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  • Samuel at Gilgal

    This year I will be sharing brief excerpts from the articles, sermons, and books I am currently reading. My posts will not follow a regular schedule but will be published as I find well-written thoughts that should be of interest to maturing Christian readers. Whenever possible, I encourage you to go to the source and read the complete work of the author.

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Diluting Or Adding To God’s Word

J. W. Alexander

Quoting J. W. Alexander (1804-1859):

“Men have thought themselves more prudent than the All-wise. The Law has been lowered lest sinners should call it hard; the way has been hedged up, lest the blind, and the halt, and the lame, should find it too easy; the church has been barricaded with walls of ceremony, and garrisoned with ranks of officials … and the blessed Gospel, free as the air of Paradise, has been laden with conditions and restrictions, lest faith should be too simple. In every one of these, and in a thousand like ways, men show their distrust of divine revelation.” (“Distrust of the Word”, a sermon by J. W. Alexander)

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No Salvation Without A New Birth

How difficult it is for us to accept that there is nothing the natural man can do to save himself. If he was told, “Think one good thought, and for it you shall go to heaven!” he could not think it to satisfy a Holy God. God must first raise him from the stink of sin, as He did Lazarus from the grave. He may do the works of a moral man—but to do the works of a man quickened and enlightened by God, is quite beyond his power as a natural man. Bishop J. C. Ryle helps us to understand:

“And He has made you alive, who were once dead in trespasses and sins.” (Ephesians 2:1)

“If we be still our old selves, no changelings at all, the same man that we came into the world, without mortification of our corruptions, without addition of grace and sanctification, surely we must seek us another Father, we are not yet the sons of God.”—Hall, 1652.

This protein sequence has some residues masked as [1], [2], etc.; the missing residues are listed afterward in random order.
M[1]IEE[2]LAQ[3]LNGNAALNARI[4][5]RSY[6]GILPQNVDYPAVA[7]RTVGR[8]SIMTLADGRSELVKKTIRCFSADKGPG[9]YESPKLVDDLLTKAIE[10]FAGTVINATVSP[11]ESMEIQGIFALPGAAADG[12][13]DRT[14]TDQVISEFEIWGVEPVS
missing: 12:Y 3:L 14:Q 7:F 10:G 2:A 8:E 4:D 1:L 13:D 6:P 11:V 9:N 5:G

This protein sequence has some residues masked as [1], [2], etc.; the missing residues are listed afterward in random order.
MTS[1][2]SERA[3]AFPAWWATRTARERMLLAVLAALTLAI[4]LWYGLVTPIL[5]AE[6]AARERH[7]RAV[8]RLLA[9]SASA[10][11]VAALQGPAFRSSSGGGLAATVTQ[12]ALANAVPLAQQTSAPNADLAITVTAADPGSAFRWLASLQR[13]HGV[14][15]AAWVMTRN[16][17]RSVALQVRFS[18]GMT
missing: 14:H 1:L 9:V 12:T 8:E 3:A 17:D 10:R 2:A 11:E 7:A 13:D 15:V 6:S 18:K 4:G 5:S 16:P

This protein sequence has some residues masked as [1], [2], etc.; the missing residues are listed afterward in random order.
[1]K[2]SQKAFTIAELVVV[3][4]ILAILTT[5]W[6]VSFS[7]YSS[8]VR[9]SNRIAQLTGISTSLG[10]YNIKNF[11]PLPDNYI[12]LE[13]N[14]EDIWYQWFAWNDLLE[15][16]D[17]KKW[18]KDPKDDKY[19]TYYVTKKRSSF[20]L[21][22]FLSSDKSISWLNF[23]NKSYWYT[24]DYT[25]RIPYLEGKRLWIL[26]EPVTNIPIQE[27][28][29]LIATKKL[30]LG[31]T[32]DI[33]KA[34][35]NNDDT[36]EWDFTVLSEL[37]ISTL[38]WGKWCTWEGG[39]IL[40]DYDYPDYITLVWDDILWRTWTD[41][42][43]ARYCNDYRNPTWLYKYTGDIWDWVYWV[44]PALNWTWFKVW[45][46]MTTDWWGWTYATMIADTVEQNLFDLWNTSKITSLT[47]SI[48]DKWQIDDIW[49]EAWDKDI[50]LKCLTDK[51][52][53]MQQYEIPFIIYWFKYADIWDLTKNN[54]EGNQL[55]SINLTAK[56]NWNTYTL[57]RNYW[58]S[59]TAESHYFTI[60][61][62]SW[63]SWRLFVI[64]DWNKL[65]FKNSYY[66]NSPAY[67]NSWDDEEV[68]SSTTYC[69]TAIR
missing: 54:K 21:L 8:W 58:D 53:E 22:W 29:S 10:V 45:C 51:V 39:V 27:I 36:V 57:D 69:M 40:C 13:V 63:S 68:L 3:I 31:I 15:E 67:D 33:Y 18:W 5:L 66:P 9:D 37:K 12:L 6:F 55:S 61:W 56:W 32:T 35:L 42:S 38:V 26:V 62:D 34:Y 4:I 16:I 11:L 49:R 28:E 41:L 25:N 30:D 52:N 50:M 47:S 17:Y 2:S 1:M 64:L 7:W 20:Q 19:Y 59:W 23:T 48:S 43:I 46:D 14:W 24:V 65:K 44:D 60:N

“If you have anything less than regeneration, believe me, you can never see heaven. There is no hope of heaven until then—until you are born again.”Usher‘s Sermons.

Take it home, every man or woman that reads this paper, take it home to your own conscience, and look at it well. Some time or other, between the cradle and the grave, all who would be saved must be made alive. The words which good old Berridge had engraved on his tombstone are faithful and true, “Reader! are you born again? Remember! no salvation without a new birth.”

See now what an amazing gulf there is between the Christian in name and form—and the Christian in deed and truth. It is not the difference of one being a little better, and the other a little worse than his neighbor—it is the difference between a state of life and a state of death. The smallest blade of grass that grows upon a Highland mountain is a more noble object than the fairest wax flower that was ever formed; for it has that which no science of man can impart—has life. The most splendid marble statue in Greece or Italy is nothing by the side of the poor sickly child that crawls over the cottage floor; for with all its beauty it is dead. And the weakest member of the family of Christ is far higher and more precious in God’s eyes than the most gifted man of the world. The one lives unto God, and shall live forever—the other, with all his intellect, is still dead in sins.

Oh, you that have passed from death to life, you have reason indeed to be thankful! Remember what you once were by nature—dead. Think what you are now by grace—alive. Look at the dry bones thrown up from the graves. Such were you; and who has made you to differ? Go and fall low before the footstool of your God. Bless Him for His grace, His free distinguishing grace. Say to Him often, “Who am I, Lord that you have brought me hitherto? Why me? Why have you been merciful unto me?” (“Alive or Dead?”)

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